Informed Consent, Advance Directives, and Shared Care Planning [BOOK CHAPTER]

Informed Consent, Advance Directives, and Shared Care Planning [BOOK CHAPTER]
Giuseppe Renato Gristina
Palliative Care in Cardiac Intensive Care Units, 30 September 2021; pp 83-97 [Springer]
Abstract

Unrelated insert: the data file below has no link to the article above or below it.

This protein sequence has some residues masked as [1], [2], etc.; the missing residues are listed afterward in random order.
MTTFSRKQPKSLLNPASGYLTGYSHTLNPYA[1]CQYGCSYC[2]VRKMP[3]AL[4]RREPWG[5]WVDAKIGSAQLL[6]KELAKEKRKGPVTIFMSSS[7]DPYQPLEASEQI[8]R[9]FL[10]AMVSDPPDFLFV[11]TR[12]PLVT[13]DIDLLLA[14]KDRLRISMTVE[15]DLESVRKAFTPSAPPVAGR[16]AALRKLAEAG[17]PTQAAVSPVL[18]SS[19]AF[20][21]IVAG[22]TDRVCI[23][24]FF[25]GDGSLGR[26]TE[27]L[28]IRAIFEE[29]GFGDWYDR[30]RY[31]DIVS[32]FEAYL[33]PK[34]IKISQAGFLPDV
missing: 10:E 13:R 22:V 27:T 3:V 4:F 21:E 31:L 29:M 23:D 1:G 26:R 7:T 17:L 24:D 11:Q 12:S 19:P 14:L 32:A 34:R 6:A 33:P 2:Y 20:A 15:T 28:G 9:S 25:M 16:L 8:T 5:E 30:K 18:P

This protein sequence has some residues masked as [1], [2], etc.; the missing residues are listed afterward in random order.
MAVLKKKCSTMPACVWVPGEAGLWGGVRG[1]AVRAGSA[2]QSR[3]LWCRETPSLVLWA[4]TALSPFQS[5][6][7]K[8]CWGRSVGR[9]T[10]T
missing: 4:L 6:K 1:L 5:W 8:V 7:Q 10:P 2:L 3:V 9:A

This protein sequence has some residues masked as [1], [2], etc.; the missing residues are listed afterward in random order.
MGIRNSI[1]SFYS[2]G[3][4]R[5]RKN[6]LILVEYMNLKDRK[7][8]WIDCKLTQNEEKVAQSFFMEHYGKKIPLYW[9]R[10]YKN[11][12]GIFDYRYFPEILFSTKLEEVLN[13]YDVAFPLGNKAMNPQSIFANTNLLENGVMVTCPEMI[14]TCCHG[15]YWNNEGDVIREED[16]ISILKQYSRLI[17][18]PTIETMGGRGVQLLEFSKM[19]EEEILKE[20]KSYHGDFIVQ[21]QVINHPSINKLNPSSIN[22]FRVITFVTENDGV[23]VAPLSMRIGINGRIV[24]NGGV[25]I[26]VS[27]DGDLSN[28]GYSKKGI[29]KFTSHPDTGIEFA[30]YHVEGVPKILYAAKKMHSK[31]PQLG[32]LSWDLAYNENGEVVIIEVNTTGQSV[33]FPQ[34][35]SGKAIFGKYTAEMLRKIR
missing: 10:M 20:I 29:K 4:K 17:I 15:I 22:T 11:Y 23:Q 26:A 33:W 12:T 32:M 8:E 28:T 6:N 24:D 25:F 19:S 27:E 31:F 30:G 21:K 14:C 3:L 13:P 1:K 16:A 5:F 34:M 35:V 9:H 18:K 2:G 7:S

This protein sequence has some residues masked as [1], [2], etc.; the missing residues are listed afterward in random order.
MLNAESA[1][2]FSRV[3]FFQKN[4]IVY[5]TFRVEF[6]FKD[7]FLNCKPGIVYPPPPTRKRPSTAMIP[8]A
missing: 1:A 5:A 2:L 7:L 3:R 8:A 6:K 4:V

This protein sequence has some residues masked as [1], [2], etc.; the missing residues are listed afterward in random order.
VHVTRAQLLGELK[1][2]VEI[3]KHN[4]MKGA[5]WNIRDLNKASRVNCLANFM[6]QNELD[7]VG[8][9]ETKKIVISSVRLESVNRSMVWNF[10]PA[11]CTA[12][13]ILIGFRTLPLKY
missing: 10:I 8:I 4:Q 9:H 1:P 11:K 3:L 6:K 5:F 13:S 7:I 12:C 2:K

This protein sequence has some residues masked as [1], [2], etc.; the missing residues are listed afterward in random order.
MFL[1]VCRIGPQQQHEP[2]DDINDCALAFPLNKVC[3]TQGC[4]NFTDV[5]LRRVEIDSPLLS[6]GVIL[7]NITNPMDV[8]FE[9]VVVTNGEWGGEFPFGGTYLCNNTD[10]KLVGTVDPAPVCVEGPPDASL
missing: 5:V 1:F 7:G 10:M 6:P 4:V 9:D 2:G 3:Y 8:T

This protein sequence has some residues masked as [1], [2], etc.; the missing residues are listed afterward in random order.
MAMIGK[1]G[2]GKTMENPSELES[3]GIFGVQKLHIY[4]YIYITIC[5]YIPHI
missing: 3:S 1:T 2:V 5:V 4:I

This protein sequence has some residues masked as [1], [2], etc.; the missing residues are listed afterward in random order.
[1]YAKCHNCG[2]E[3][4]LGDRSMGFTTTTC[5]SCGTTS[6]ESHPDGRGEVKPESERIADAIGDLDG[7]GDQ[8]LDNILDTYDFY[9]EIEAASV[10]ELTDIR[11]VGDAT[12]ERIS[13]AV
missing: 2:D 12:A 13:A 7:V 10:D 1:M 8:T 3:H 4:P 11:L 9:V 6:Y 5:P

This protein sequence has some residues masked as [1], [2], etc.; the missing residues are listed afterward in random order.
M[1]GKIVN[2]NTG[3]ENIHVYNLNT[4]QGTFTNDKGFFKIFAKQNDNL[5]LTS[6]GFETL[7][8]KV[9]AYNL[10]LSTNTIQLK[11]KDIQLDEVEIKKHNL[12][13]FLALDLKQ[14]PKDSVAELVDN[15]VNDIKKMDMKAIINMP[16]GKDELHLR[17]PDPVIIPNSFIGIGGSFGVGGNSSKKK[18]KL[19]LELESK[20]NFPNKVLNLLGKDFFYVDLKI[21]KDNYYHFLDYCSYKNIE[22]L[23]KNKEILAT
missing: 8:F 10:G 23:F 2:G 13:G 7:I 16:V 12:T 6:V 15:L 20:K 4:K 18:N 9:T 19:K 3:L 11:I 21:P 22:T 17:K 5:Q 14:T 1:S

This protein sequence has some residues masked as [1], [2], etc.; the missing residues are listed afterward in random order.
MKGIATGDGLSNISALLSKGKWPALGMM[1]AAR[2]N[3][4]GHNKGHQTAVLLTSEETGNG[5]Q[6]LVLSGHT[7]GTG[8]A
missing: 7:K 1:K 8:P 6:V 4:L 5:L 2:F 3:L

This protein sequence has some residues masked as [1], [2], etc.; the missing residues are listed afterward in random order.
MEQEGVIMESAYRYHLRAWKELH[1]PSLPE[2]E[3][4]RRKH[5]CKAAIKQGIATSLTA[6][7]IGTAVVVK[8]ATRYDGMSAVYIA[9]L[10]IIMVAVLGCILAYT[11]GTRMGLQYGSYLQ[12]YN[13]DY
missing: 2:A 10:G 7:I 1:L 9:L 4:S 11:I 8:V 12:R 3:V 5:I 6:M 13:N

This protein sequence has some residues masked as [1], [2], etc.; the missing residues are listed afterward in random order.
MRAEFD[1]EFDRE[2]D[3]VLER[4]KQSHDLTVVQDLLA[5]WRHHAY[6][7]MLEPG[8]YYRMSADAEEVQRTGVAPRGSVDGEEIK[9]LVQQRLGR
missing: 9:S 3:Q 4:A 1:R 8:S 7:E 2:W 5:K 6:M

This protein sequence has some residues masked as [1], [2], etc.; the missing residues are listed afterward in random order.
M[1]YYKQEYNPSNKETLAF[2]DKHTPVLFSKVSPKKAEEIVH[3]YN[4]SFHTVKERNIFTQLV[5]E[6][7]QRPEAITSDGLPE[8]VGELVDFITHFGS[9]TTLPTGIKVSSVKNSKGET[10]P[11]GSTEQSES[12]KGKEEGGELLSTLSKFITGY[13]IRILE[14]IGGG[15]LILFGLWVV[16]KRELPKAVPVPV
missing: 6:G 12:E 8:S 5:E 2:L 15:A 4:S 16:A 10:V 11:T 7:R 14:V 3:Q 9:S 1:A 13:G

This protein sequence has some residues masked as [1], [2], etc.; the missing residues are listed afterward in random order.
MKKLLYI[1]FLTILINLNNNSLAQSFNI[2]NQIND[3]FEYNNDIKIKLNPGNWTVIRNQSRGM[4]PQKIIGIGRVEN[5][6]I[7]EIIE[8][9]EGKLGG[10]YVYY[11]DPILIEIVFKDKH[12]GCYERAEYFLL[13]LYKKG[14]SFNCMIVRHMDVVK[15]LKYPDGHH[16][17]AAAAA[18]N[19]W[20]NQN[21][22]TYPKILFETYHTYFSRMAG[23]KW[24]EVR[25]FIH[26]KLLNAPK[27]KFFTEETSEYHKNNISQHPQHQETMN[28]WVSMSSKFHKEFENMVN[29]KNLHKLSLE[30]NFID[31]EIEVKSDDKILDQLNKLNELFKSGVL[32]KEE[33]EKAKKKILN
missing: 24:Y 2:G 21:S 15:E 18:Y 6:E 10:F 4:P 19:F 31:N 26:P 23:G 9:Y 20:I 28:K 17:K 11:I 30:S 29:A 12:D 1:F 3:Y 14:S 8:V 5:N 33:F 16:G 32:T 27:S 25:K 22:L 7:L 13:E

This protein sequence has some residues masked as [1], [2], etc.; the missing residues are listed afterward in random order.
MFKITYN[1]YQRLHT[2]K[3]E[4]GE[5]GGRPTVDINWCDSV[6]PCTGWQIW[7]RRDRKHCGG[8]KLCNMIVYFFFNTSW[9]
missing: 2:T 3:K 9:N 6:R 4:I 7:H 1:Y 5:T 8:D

Knowing patient wishes regarding treatment acceptance or refusal is an essential aspect of care strategy, based on the principle of autonomy. In clinical practice, ignoring patient wishes or not taking them into proper consideration can lead to ethical and legal issues. In most cases patients hospitalized in general or specialized intensive care units (e.g., ICUs or cardiac intensive care units—CICUs), are unable to make autonomous decisions regarding their treatment due to disease severity. As a consequence, advance directives (ADs) could be a particularly effective tool to adequately guide doctor conduct with respect to patient values and wishes. In the USA and in many European countries, ADs have now been integrated in their legal systems but, despite their popularity, ADs have not yet achieved the expected result. In contrast, shared care planning (SCP) has been more successful. SCP is the process by which the quality of future patient care is discussed and planned according to the patient’s values and preferences. Planning involves the patient, the healthcare professionals, and the family members. On one hand SCP can improve planning of future care for patients with advanced cardiovascular disease and document their preferences; on the other hand, it is unclear what role SCP has in improving the quality of patient life, reducing depression often associated with the disease, and increasing the caregiver satisfaction.

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